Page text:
The Nigerian Communications Commission (NCC) has commenced a national sensitization programme for lawyers on telecommunication regulations to sustain the contribution of Information and Communication Technologies (ICT) to Nigeria’s economic growth.
Saying the country needed more lawyers with specialisation in telecoms laws and regulations to sustain the industry growth, MsYetundeAkinloye, Director, Legal and Regulatory Services, NCC, made the said this during the ‘Meet the Regulator Forum’ organised by the Commission on March 17, 2020 for lawyers and law school students at the Nigerian Law School (NLS), Abuja.
Yetunde said the Nigerian telecoms industry is principally governed by the Nigerian Communications Act (NCA) 2003, which empowers the Commission, as an independent telecoms regulatory authority, to, among other things, regulate stakeholders in the sector and implement government’s policy on communications.
She added that the Commission has also been using the Act to protect and promote consumer interests and grant licences to operators, pointing out that the Act empowers NCC to manage scarce resources such as spectrum and numbering plan, to investigate and resolve disputes in the industry, and to develop and enforce regulations and guidelines in the general interest of the consumers.
The exercise of the Commission’s powers as enshrined in the Act, according to her, has helped the NCC to bring about digital transformation in the country with impressive contribution to the country’s gross domestic product (GDP) and to trigger positive multipliers effects on all other sectors of the economy.
Yetunde said: “we have recognised the role of lawyers in telecoms regulations and laws. This is why we have put in place this forum to create a meeting point between NCC as a regulator and legal practitioners. We are here to sensitise you to NCC’s activities from legal perspective, knowing full well that you have a role to play in further development of the sector.”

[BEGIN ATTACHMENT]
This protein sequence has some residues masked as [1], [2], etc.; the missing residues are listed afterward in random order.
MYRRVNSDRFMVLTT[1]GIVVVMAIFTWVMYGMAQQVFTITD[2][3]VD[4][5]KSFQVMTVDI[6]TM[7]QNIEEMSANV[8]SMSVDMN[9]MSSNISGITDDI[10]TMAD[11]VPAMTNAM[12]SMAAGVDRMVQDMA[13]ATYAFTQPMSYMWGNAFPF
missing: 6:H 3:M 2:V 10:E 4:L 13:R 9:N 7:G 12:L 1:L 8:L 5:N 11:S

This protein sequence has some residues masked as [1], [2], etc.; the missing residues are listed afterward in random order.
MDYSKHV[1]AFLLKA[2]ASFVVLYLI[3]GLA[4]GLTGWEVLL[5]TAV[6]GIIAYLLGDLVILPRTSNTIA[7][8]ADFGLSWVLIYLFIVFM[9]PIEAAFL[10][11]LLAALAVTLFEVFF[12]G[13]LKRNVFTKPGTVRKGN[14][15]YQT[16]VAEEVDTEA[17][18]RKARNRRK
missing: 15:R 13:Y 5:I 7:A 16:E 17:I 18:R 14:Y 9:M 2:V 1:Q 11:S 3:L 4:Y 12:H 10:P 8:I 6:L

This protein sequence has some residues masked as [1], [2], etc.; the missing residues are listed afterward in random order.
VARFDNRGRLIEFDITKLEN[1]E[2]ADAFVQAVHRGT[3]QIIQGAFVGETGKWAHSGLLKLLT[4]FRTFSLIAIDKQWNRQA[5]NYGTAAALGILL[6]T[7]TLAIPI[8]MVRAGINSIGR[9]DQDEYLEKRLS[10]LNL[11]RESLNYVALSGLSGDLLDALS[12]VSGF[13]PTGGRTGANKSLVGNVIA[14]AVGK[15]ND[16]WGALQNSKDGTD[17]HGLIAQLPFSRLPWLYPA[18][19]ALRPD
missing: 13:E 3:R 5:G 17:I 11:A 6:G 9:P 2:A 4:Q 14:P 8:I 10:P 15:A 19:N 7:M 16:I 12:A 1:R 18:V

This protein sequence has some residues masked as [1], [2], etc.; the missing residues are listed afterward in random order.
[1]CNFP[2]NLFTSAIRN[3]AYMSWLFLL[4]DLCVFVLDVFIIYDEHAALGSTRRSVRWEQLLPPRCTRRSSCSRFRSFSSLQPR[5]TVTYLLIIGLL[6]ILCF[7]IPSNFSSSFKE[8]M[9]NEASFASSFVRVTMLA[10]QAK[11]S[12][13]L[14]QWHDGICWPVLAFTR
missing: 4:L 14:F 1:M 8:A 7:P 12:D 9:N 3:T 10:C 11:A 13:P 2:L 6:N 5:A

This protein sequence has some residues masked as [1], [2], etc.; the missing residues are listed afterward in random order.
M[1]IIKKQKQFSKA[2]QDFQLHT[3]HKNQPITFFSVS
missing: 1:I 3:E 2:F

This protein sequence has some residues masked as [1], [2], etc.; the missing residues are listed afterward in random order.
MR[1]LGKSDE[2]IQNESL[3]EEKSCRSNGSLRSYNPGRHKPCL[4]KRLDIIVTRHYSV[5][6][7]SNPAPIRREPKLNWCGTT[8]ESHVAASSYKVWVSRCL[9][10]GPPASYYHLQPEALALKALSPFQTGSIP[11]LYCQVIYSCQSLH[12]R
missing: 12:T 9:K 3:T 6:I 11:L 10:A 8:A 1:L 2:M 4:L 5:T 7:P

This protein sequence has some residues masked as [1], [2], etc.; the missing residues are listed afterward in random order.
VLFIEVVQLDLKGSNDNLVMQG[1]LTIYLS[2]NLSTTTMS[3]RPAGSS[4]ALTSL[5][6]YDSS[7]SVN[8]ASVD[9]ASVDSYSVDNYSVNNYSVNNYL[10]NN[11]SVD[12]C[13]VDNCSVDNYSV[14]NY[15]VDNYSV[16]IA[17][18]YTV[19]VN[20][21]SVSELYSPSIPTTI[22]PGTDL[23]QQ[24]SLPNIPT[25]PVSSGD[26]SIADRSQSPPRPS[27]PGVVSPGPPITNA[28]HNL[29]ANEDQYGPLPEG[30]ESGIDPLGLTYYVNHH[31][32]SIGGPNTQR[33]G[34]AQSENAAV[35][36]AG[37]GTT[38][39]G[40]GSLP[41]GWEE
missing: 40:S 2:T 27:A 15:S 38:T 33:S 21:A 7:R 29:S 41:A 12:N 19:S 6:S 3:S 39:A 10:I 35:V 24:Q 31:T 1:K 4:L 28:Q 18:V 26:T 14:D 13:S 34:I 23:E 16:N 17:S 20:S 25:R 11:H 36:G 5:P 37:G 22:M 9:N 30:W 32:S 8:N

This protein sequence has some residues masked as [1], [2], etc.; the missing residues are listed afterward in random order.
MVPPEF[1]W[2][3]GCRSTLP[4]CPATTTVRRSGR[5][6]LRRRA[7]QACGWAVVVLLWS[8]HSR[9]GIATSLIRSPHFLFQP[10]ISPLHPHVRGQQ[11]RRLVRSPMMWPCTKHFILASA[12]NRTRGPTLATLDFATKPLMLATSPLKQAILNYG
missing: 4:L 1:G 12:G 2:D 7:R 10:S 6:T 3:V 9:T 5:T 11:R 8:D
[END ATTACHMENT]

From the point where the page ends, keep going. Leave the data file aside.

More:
She added: “More legal practitioners are needed in the country with specialisation in telecoms-related laws in our quest to continue to boost our regulatory frameworks for the continued growth of telecommunications sector.”
Amplifying Yetunde’s position, Mr. Jerry Ugwu, Deputy Director, Legal and Regulatory Services at NCC, in his presentation stated that the sector needed more telecommunications lawyers with broad perspective on the NCC Act of 2003.
Jerry said as the gate-keeper of legal training in Nigeria, Nigerian Law School services are essential for compliance and enforcements adding: “Being the institution that trains lawyers in the country, lawyers have a peculiar training that sharpens understanding of the essence of regulations and guidelines; and other regulatory instruments used in the telecom industry.”
Stated that effective regulation is a key success factor in any economic ecosystem, he said the NCC has considered it imperative to sensitise new wigs and the institution on the activities of the Commission as regulator in order to build a knowledge-based economy in the country.
“Regulatory activities run on relevant legal instruments that guide service delivery, creating and interpreting these instruments are where lawyers have key advantage and role to play,” Jerry said.
MrIbeNgwoke, Principal Manager, Legal and Regulatory Services, NCC, in his remarks stated that through effective regulations, driven by various legal instruments, telecom sector has, over the years, become a major contributor to the national economy.
Ibe noted that, in the last quarter of 2019, digital economy fetched Nigeria 13.1 percent (about N2.6 trillion) of the country’s GDP, as against oil and gas, which contributed 11.32 percent in the same period.
He said it is hoped that, “with the recently unveiled National Digital Economy Policy and Strategy (NDEPS) in November 2019 by the Federal Government, and giving other extant necessary legal instruments, the contribution from the entire ICT industry is going to improve significantly.”